Review: Fujinon MKX 18-55mm & 50-135mm T2.9 cinema lenses
posted Friday, August 31, 2018 at 10:15 AM EDT
I love equipment that seems to relish in its own superiority: great optics, the best cameras, spectacular audio equipment. I'd be lying if I didn't just love the crème de la crème of camera gear even though I preach that you don't need it. And that's true; you generally don't. But when you can have some truly spectacular stuff, it's really nice to have the opportunity to use it, or better yet, own it. That's how I feel, for the most part, about these two Fujinon X-Mount cinema lenses: the Fujinon MK18-55mm T2.9 and the Fujinon MK50-135mm T2.9. Just holding these lenses feels like a luxury, and affixing them to a camera rig is just pure unadulterated gear porn.
I went into this review knowing, not guessing, that the optical quality of these lenses was going to be amazing. It just was so unlikely that they were going to be bad that even thinking this seemed like blasphemy.
And that's pretty much how I feel now after using both the 18-55mm T2.9 and the 50-135mm T2.9. Both these lenses are, overall, incredible examples of optical technology. So much so, it's a real shame they are only compatible with X-Mount and E-Mount cameras since I would love to have these on Micro Four Thirds, Canon EF or other popular video camera formats.
For this review, both lenses were tested on the latest firmware for the Fujifilm X-H1. Since these are cinema lenses, only video was captured for the purposes of this review. I had both these lenses together at the same time, and since they together cover such a great range of focal lengths, there will be much about the two reviews that cross over or repeats, so a lot of the below will refer to both lenses unless specifically noted. Since they have basically the same build and form-factor, and I was shooting with them as a pair, please go into the review with that understanding of my usage and perspective.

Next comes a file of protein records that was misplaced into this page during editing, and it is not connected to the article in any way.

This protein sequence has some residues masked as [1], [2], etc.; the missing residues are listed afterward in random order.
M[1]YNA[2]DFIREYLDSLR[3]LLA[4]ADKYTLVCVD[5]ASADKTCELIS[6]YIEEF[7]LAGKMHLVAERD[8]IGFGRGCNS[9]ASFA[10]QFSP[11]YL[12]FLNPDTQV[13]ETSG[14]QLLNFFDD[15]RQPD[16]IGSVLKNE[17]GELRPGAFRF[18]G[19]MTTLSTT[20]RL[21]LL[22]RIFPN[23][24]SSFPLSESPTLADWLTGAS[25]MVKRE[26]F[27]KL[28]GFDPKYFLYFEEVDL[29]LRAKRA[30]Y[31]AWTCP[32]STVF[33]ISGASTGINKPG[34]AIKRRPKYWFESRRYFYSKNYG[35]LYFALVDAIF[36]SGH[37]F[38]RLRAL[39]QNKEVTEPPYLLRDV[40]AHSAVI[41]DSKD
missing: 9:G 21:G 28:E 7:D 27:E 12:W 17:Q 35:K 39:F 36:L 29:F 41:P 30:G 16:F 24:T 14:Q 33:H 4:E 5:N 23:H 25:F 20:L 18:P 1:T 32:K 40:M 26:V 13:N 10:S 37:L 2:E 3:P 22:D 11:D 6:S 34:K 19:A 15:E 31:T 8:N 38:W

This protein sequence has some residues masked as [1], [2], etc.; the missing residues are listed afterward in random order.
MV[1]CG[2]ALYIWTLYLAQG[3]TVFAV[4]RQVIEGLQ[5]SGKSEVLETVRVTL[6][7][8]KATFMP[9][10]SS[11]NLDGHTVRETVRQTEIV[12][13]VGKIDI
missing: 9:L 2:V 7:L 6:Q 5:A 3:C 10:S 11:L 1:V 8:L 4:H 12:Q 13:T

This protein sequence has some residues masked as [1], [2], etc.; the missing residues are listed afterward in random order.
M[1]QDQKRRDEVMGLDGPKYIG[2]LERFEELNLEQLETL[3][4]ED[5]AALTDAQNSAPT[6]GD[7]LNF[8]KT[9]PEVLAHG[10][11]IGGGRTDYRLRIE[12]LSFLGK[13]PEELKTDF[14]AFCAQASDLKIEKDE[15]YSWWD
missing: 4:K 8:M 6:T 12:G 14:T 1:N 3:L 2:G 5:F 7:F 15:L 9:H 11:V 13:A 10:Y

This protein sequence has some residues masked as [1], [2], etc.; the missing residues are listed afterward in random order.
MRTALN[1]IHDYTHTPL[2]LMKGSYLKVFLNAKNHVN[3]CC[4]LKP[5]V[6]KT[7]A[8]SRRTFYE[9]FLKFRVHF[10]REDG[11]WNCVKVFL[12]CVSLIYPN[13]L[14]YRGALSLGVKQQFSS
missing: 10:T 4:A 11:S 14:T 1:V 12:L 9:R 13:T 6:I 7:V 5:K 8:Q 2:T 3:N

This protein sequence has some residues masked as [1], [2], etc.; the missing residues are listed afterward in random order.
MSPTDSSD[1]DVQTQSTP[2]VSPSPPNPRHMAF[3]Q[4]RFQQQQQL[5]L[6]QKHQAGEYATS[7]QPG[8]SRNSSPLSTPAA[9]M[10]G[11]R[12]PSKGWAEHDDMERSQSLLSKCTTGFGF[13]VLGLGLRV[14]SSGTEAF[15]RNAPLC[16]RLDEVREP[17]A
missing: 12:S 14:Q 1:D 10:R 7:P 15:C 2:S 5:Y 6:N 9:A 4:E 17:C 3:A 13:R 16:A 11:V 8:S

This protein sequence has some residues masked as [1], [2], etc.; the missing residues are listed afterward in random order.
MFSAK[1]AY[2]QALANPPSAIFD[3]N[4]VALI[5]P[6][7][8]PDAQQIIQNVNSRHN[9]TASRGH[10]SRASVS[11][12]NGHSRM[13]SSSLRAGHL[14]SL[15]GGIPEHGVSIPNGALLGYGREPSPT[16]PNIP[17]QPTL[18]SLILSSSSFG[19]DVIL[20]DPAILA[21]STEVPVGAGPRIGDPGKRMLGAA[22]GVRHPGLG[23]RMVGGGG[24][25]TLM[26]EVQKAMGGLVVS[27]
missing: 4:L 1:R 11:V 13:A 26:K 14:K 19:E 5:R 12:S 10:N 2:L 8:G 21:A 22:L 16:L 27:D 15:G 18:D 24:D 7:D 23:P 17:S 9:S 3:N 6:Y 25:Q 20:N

Fujifilm did something really special when they made the 18-55mm T2.9 and the 50-135mm T2.9. The design of these lenses will be familiar to those who have used cinema optics: mechanical, geared rings for zoom, focus and aperture, as well as marked points for multiple focal lengths, apertures, and focus distance, which allow for easier and more accurate adjustments while filming.
The front element of both lenses can be used bare, or with the included cinema lens hood that can be fully articulated in 360 degrees. It is held in place by a small screw on the side of the hood. Both lenses also feature a removable tripod foot.
The lenses themselves, though large, are not particularly heavy. That isn't to say that the metal build isn't sturdy, which it is. But somehow Fuji managed to create two lenses that not only have great image quality and a full metal body, but did so without making them weight much. For optics of this size and quality, the 2.16-pound weight for both lenses is reasonable and light.
Both lenses, were you to ignore the markings on the sides of the optics, are physically identical. Both are the same weight, width and length and both focus and zoom entirely internally. That last note is of particular importance, as it is critical that the space a rig takes up and the balance of that rig not change when shooting motion pictures on sets. In other words, if you have your camera mounted inside a cage, then you can swap between these two lenses and have all the gearing match up. It also lets you maintain proper balance should you use these lenses on a large gimbal setup. You don't want to be worried about all this when working with the number of moving pieces a film set requires.
As expected, all three dials on the camera are de-clicked for smooth adjustment and operation, and the smoothness of their operation needs to be stated. Each dial moves freely and smoothly, but with just enough tension to allow for fluid yet accurate adjustments.